Volunteering at UW Medical Center

Frequently asked questions

Lobby Ambassador and Patient Escort offer the highest and most consistent level of patient contact.

Volunteer position hours vary by assignment. Most positions are available Monday-Friday. Weekend and evening positions are available only on a very limited basis.

Volunteer Services does not arrange clinical observation ("shadowing") opportunities for individuals. For information about shadowing, please email observer@uw.edu.

Our program is designed to give community members interested in learning more about careers in healthcare the opportunity to get exposure and experience in a hospital environment.  In most circumstances we do not allow medically trained applicants (above a Certified Nursing Assistant) participate in patient care area roles.

There are no opportunities for doctors or nurses to volunteer in patient care areas within the Volunteer Services Program at UW Medical Center.

Although volunteering is a great way to build one's resume and experience, there is no guarantee that a volunteer role will lead to employment. Volunteer Services has no connection to the Human Resources Department. The services volunteers provide to the medical center are not the same as paid positions at UW Medical Center.

Unfortunately, not. Every hospital volunteer program is slightly different and every hospital is unique. Our onboarding includes training that is specific to UW Medical Center.  Currently, each UW Medicine hospital has their own volunteer programs and each Volunteer Services Department must maintain its own records and files.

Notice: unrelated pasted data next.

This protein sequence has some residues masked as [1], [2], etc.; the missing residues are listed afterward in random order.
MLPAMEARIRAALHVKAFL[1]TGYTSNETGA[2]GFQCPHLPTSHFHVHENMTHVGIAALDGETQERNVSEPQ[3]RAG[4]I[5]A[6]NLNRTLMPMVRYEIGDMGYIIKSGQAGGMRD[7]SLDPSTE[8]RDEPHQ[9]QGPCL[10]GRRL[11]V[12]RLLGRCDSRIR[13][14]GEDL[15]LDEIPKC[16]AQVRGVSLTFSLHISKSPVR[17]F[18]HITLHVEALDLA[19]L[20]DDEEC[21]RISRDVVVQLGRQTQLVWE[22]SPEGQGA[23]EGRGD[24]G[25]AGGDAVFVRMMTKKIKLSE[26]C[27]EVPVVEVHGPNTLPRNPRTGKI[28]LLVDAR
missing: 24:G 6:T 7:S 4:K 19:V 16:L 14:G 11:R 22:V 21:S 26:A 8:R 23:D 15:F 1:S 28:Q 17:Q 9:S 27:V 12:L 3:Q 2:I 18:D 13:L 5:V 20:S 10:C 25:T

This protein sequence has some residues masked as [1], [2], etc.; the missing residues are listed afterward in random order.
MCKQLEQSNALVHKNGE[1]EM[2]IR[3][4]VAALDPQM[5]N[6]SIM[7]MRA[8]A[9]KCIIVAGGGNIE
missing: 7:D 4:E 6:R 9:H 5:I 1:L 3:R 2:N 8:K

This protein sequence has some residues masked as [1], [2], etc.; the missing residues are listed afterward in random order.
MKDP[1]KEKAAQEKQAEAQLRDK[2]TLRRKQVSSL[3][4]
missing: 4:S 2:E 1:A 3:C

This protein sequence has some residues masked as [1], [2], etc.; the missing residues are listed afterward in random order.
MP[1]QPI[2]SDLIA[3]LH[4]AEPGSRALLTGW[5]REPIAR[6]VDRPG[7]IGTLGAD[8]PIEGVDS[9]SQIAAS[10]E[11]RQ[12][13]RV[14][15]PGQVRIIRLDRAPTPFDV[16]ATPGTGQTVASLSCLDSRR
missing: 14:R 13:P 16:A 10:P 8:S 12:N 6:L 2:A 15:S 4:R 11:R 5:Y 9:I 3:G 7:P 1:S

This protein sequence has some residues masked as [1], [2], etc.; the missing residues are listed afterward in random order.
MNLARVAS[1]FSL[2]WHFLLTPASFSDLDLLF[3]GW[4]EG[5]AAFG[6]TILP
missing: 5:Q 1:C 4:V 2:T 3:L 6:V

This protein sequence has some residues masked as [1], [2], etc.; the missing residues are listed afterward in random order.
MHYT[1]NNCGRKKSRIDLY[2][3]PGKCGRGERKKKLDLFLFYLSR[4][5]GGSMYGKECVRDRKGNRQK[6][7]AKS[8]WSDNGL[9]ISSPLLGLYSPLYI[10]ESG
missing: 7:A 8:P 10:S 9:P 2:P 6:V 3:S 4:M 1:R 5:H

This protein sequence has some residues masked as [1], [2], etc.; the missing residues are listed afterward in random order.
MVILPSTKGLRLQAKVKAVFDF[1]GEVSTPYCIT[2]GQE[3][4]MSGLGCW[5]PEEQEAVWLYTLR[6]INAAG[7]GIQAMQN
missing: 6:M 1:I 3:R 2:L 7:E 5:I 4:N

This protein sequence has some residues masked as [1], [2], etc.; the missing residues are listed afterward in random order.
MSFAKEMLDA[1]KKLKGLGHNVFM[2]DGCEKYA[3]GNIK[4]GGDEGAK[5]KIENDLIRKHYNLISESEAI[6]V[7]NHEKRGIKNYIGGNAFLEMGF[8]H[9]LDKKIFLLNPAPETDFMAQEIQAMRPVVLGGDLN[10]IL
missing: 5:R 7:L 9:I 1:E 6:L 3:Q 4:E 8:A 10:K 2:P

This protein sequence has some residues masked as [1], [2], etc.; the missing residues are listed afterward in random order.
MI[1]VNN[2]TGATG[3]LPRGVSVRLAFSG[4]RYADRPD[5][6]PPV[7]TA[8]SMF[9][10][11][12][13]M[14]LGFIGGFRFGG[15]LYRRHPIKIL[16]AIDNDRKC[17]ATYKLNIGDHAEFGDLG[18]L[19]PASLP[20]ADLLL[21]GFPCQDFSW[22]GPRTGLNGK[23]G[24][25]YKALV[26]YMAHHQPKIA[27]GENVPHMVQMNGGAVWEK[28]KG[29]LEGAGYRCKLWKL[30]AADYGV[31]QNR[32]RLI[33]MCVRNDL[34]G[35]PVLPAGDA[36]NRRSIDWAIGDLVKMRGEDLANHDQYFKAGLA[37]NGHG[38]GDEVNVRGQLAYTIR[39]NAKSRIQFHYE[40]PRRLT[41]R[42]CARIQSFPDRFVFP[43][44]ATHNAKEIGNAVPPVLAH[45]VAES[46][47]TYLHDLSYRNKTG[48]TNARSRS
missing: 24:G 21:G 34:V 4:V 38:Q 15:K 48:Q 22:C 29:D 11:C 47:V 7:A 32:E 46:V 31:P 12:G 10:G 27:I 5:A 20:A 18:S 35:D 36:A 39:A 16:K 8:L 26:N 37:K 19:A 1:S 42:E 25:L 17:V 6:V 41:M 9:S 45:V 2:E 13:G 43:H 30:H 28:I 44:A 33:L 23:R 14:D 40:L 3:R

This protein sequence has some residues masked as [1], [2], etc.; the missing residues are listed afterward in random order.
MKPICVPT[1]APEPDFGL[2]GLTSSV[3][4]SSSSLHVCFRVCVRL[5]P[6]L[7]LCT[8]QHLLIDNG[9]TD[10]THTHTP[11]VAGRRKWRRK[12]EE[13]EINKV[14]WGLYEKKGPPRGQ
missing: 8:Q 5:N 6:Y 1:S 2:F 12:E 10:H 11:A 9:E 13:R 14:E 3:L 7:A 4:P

Yes, employees may volunteer but there are specific restrictions. Please email the Volunteer Manager at fossc@uw.edu for detailed information. All volunteer placements for children of employees (16 or older) are also handled directly by the Volunteer Manager.

Volunteer Services does not coordinate participation in medical studies. If you are interested in participating in these studies, please email restudy@uw.edu .

Learn more

Volunteering in a healthcare setting is an important first step to discovering if a career in medicine is right for you. The volunteer experience is subjective, based upon the amount of time you commit to the role and your own personal investment. Although our volunteer roles do not allow for direct physician contact or clinical observation, your volunteer experience may still allow you to gain a great deal of exposure to the environment of healthcare. 

No. A letter of recommendation is not guaranteed for any volunteer.  Letters of recommendation are something that can be earned but it is not a requirement for any staff member to write a letter of recommendation for a volunteer.  That said, many of our volunteers do earn letters of recommendation by demonstrating commitment, the ability to work independently, showing empathy, contributing to the team, and being exceptional in their roles.